FEATURE: Reflections on 1000 ATCC/Supercars races

The active Supercars champions at Albart Park

Supercars champions Jamie Whincup and Scott McLaughlin, and six-time Bathurst 1000 winner Larry Perkins, have reflected on the greatest moments from 1000 races in ATCC/Supercars history.

The 1000th race will be brought up shortly in the second race of the Beaurepaires Melbourne 400 weekend, in which drivers race at the Australian Grand Prix for the Larry Perkins Trophy, a nod to LP’s place as both a local touring car legend and former Formula 1 driver.

Speedcafe.com sought reflections from Perkins himself as well as the current Virgin Australia Supercars Championship title holder, McLaughlin, and the most prolific champion, Whincup.

The latter has not only won an unmatched seven championships, but also a record 113 races.

He nominated two standout memories, one in which he prevailed as race winner and another in which he missed out in one of the most dramatic moments which Supercars has ever seen.

In the opening race of 2012 in Adelaide, Whincup caught and passed long-time friend Will Davison, who was low on fuel, on the final lap.

The victory came less than a week after the death of his father, David.

He also highlighted the manic 2014 Supercheap Auto Bathurst 1000, when Whincup lost the lead at the start of the final sector as his Red Bull Commodore coughed, after almost eight hours of racing, as another major moment for the championship.

“For me personally, Adelaide 2012 race is favourite of mine but I think as far as the category goes I reckon one of the best races of all time was the 2014 Supercheap Auto Bathurst 1000,” Whincup told Speedcafe.com.

“Chazzie and I dicing it out on the last lap after starting last and second last… the emotions of that race were out of control.

“I just remember Neil Crompton having no breath at the end of it. He had been yelling at the screen for almost eight hours.

“It did not stop all day. I think that is one of the greatest races that championship has ever seen.

“When I look back at it, I’m just happy to be involved in one of the best races of all time. Unfortunately, I didn’t stand on the podium that day but I contributed to what was some fantastic sport.”

McLaughlin, who lost a championship in heartbreaking circumstances in Newcastle in 2017, before sealing the deal in the same location a year later, similarly opted for someone else’s triumph after he could single out a win of his own.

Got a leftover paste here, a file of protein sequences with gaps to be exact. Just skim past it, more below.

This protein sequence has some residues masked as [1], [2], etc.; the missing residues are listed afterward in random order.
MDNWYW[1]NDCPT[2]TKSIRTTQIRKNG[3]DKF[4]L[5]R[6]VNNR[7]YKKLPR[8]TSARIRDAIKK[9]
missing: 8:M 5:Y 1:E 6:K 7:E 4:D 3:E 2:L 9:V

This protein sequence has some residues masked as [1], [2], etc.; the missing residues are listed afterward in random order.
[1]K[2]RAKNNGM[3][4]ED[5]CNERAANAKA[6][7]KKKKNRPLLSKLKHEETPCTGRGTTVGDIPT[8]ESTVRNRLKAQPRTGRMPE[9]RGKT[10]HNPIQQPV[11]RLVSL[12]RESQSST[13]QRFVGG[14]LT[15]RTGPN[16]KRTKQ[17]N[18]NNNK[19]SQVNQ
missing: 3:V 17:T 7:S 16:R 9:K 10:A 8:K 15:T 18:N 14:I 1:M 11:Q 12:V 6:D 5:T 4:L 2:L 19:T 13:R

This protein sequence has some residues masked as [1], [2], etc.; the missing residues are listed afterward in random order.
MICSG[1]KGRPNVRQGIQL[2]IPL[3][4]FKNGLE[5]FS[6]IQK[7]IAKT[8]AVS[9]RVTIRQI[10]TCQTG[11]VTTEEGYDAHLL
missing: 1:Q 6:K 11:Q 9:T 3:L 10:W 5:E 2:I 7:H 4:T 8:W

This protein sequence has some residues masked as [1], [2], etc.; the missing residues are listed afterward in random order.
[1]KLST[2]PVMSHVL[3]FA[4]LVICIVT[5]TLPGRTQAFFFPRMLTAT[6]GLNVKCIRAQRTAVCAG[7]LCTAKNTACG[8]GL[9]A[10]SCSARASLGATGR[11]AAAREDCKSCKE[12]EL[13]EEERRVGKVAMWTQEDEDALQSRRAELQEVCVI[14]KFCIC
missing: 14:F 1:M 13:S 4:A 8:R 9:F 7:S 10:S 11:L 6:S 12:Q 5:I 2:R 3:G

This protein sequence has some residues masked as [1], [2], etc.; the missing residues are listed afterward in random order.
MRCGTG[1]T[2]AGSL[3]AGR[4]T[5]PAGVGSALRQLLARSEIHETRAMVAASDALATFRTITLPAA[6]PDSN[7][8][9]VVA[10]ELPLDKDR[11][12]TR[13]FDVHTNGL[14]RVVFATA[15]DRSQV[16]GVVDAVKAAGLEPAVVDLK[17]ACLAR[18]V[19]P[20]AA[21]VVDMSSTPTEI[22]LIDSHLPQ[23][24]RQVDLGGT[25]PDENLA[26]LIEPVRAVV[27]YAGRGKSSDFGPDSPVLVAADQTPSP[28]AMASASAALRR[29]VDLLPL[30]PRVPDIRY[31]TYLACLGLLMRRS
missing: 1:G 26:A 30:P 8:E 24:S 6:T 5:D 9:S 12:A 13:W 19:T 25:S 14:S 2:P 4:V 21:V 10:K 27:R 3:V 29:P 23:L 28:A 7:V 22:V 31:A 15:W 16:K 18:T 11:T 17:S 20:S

He suggested that, for Supercars overall, Craig Lowndes winning last year’s Bathurst 1000 in the final months of his long and popular career as a full-time driver was one of the best.

“Geez, that’s hard (to decide). I don’t know,” McLaughlin told Speedcafe.com when asked about his own favourite.

“Personally, I think we’ve had some crackers throughout, I think that’s what’s made our series so popular.

“If I had to go back to one that really should have happened, for Lowndes to win Bathurst last year, I wouldn’t say it’s my favourite because I didn’t win, but I think for the category I think that was one of the iconic and best storylines for the category.”

Perkins never won a championship and famously prioritised the Bathurst 1000 as far and away his most important prize as a driver, team owner, and respected engineering brain.

Ironically, his best memories of Australian touring car racing come in half a dozen or so races which in fact didn’t count towards the championship, namely the three Bathurst 1000s he won in his own team and another three with the Holden Dealer Team.

Perkins reasoned that the competition, rather than the points-paying status of a trace per se, was what drove him.

“I have the great luxury of having many more than one of the races and that in itself, I think ‘How good’s that?’, that I’ve got more than one to select from of those thousand races,” he told Speedcafe.com of the races he remembers fondly.

“For sure, I like to reflect on my Bathurst wins, and certainly the ones I won in my own right stand out above the other ones I won with Peter, but I’ve had some individual good races that I look back on.

“I never tracked whether I was in a championship race or not but I think there’s the Eastern Creek 500 (a 1990 touring car race known as the ‘Sydney 500’). I think we won that against the Sierras and that was pretty good because we won it from the front.

“I’m pretty happy with my era of racing and as I say, the reason I raced in Australia and came back from dumping my dream of Europe was to go to Bathurst, and I suppose I let that be known to people.

“A race is still a race, it’s the competition around you that’s a race.

“I suppose the only small reflection I have, not a really big one, is that I should have tried a bit harder to win some championship races. I think I did win a few, not that many though, and that never fussed me.”

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